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Chef Daniel Boulud – Daniel, NY

April 23, 2011

Daniel Boulud is a chef needing little introduction. As Chef-Owner of some of the country’s finest restaurants, author of numerous cookbooks and creator of kitchenware and gourmet products, Chef Boulud is an inspiration to many. One of America’s leading culinary authorities, Chef Boulud makes numerous television and radio appearances, lectures at culinary institutions and works [...]

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Chef David Myers – Sona, LA

April 22, 2011

David Myers began his life-long infatuation with food as a child helping out in the gardens on his grandparents’ farm. Working for Chefs Charlie Trotter, Gerard Boyer, and a protégé of Daniel Boulud, Myers prospered as a chef. His career as Owner-Chef of Los Angeles’ Sona has earned him numerous accolades, television appearances and appreciative [...]

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Chef Kenichiro Ooe – Kozue, Park Hyatt Tokyo

April 20, 2011

Kenichiro Ooe is the man behind the elegant meals served at Kozue Restaurant in the Park Hyatt Tokyo. As Kozue’s Chef de Cuisine, Ooe has created a menu that includes his own interpretation of Kaiseki, the refined cuisine that traditionally accompanies the Japanese tea ceremony, and Fugu (blowfish), which he holds a government-issued license to [...]

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Chef Carl Redding – Amy Ruth’s, NY

April 18, 2011

Carl Redding‘s love of cooking began when he was eight years old. He learned at Harlem’s renowned Wilson’s and continued to cook when he served in the Marine Corps, bringing the taste of American soul food to Japan. As the Owner/Chef of Harlem-based Amy Ruth’s, Redding provides a variety of home-style Southern cuisine.   What [...]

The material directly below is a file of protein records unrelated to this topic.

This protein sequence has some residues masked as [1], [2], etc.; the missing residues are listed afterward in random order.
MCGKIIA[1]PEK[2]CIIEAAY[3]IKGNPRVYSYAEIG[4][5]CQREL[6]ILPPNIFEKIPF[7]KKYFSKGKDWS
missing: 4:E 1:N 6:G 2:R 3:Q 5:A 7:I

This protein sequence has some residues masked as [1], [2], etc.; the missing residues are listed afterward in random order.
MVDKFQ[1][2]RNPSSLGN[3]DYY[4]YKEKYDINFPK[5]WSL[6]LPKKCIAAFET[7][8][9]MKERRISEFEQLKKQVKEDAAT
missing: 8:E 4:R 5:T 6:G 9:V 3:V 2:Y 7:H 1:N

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Chef Michael Romano – Union Square Cafe, NY

April 17, 2011

Michael Romano studied and flourished as a cook at the New York City Technical College, then became one of the first Americans in some of France’s most important restaurants. As the Executive Chef of Union Square Café, which he presently runs with partner Danny Meyer, Romano has helped the restaurant earn a glowing reputation; for [...]

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Chef Lionel Giraud – La Table Saint Crescent, France

April 16, 2011

Lionel Giraud is the son of onetime 2-star Michelin chef Claude Giraud. As a kid his favourite playground was his dad’s kitchen. After a diligent training at the Crillon, the Ritz and some time spent with Michel Guerard, he took off for Bucharest where he opened his restaurant La Villa Bucarest. In 2003, back in [...]

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Chef Alexandre Couillon – La Marine, France

April 15, 2011

Alexandre Couillon is the Chef and owner of La Marine, located just across the harbour in the fisherman’s town of L’Herbaudiere on Noirmoutier Island. Alexandre, a former student of Guerard and Thierr y Marx, has been recently awarded the “Hope Trophee”, a distinction among young chefs who should best serve French gastronomy’s future in the [...]